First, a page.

Wing-in-ground effect craft: tomorrow’s must-have superyacht accessory?


Is it a boat or a plane or both? The Airfish 8 wing-in-ground effect craft could arrive at a superyacht near you before long.

Wing-in-ground-effect craft, cruising at 7m above the waves, could offer safe, speedy and cost-effective transport to and from superyachts; rivalling the use of helicopters and tenders, according to Wigetworks Private Ltd; the maker of the 10-seat Airfish 8 model.

Part boat, part plane and powered by a car engine, the wing-in-ground-effect (WIG) craft can cruise at 80 knots, propelled by twin airscrews, putting the fastest superyacht tender to shame. Said to be safer, simpler and more cost-effective to operate than a helicopter, the Airfish 8 is constructed from a carbon fibre reinforced-plastic/sandwich composite.

A spokesman for Wigetworks told Superyacht Investor the Airfish 8 was well-suited for use with superyachts – although none had been sold to owners yet. “It can be used as a tender, operating at a much higher speed than the traditional Boston whaler type tender, and infinitely more comfortable once airborne.”

Compared with helicopters, WIG craft, which ride on a cushion of air, are said to offer specific advantages. “The additional safety margin is the biggest advantage,” said the spokesman. “When the engine, or any other hardware, fails, the Airfish can land immediately on an infinitely long and wide and flat runway just 1-2m below. In fact, our emergency landing in the event of an engine failure is really not much difference from that of a scheduled landing.”

‘In the event of engine failure’

While low operating costs may not be the top concern of superyacht owners, the aircraft is claimed to be much more economical to operate than rotor craft. “The maintenance and operation of the Airfish is much easier than helicopters, since the car engine requires only attention of car mechanics, and the carbon composite structure is largely corrosion free.”

An additional benefit for diving enthusiasts is that the low cruising altitude enables flights even after deep dives.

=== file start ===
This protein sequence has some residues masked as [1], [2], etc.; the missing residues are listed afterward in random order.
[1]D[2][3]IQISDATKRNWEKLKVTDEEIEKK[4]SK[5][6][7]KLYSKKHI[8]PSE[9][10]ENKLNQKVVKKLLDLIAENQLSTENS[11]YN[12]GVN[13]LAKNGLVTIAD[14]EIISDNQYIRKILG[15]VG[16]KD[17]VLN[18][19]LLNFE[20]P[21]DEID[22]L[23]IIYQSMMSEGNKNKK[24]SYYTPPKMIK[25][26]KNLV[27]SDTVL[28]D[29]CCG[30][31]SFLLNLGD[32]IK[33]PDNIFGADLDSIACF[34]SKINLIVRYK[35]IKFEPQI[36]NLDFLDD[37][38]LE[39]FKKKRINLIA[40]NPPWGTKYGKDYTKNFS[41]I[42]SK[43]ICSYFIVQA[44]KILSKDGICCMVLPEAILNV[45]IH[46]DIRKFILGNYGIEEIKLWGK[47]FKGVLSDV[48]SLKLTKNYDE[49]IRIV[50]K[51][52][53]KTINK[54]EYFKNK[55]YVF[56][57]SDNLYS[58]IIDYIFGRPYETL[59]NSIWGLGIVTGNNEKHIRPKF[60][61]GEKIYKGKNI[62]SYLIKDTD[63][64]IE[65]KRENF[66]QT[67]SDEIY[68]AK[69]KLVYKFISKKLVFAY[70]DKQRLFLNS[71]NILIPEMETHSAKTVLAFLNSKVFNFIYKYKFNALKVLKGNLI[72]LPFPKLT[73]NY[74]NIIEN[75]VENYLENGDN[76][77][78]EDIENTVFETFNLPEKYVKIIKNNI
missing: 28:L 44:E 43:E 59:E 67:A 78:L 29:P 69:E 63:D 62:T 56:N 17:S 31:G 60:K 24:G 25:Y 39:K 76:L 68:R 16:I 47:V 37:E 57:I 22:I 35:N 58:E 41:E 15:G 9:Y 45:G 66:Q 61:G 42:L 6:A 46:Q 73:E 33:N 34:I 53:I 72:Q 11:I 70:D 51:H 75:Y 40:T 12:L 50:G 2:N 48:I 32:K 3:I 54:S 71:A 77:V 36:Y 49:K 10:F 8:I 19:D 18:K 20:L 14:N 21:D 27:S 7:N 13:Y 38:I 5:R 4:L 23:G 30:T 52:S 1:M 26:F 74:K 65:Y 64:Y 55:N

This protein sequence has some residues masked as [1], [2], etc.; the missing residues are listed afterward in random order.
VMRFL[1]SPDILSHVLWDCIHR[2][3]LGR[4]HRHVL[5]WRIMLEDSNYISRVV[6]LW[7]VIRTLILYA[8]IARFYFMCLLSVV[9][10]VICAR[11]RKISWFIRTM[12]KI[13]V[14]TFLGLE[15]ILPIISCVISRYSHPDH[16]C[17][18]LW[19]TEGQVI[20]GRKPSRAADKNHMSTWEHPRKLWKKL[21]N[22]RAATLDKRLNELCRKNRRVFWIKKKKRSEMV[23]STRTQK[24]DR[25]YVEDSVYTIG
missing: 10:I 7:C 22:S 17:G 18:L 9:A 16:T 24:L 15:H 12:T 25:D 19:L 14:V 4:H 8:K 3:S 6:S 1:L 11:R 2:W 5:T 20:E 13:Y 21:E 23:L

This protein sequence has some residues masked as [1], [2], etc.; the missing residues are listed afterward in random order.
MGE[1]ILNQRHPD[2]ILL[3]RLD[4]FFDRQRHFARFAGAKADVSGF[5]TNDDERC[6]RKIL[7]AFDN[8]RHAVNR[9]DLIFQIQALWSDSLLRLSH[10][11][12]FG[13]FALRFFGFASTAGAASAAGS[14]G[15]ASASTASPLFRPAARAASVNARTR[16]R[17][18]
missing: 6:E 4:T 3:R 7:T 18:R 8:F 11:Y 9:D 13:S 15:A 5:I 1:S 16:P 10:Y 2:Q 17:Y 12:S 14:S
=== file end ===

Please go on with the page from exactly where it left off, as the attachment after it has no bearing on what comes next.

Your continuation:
While the price of the craft has yet to be finalised, the company expects it to cost from $3m to $4m – depending on the volume, degree of customisation and cost of certification.

Widgetworks told this website that since there is no formal WIG captain qualification at present, the company is working to develop one. As Airfish is “not quite three-dimensional like an aircraft”, an experienced marine captain would be capable of operating one after 10-20 hours of hands-on training, it said.

But the UK’s Civil Aviation Authority (CAA) insisted that, when operated within UK territorial waters, WIG craft would be classed as seaplanes, which must comply with registration and certification rules both for aircraft and for pilot.

“Ground-effect vehicles would indeed be classified as aircraft by us, as they meet the definition of an aircraft, using its wings generate aerodynamic lift,” a CAA spokesman told Superyacht Investor.

The Airfish 8 zooms around a patrol boat riding on a cushion of air. The maximum speed is rated at 106 knots.

‘Would be classified as an aircraft by us’

“We would classify a ground-effect vehicle as a seaplane and it would be expected to meet exactly the same design and airworthiness standards as other seaplanes. The pilot would also need to be appropriately licenced and hold a Seaplane Rating.”

As such, the craft may operate only under Visual Flight Rules – which specify a minimum visibility of 5km. Pilots will be required to hold a class rating for seaplanes rather than a type rating and to hold a Commercial Pilot’s Licence if flying for hire or reward. So far, the CAA has yet to be asked to be asked to certify a WIG design.

An Airfish 8 hit the headlines recently when The Times reported one was being used to ferry passengers from mainland Italy to the islands of Ponza and Ventotene, off the coast of Naples.

Giuseppe Schiboni, the mayor of San Felice Circeo, told the publication: “Our problem is slow ferries, which can take 80 minutes to get from Ponza to San Felice Circeo on the mainland, while the AirFish could do it in 12.”

Meanwhile, the early development of WIG craft took place in the former Soviet Union, where they are known as the ekranoplans, for both civil and military applications. The development led to the launch of 37.6m-wingspan Caspian Sea Monster, which weighed 544t.

Airfish 8 – at a glance

  • Certification: Lloyd’s Register, 100A1 WIG
  • Overall length: 17.2m
  • Overall height: 3.5m
  • Cabin Length: 4.0m
  • Cabin width: 1.4m
  • Wingspan: 15.0m
  • Draught, waterborne: 0.55m (maximum)
  • Payload: 1,000 kg
  • Baggage capacity: 160kg
  • Seating Capacity: two crew and six to eight passengers
  • Engine: V8, 500 HP
  • Consumption: 70 litres/hour
  • Operating height: up to 7m
  • Maximum speed: 106 knots
  • Cruising speed: 80 knots
  • Take off distance: 500m
  • Landing distance: 300 to 500m
  • Range: 300 nautical miles.
Airfish claimed an experienced marine captain would be capable of operating the craft after only 10-20 hours of hands-on training.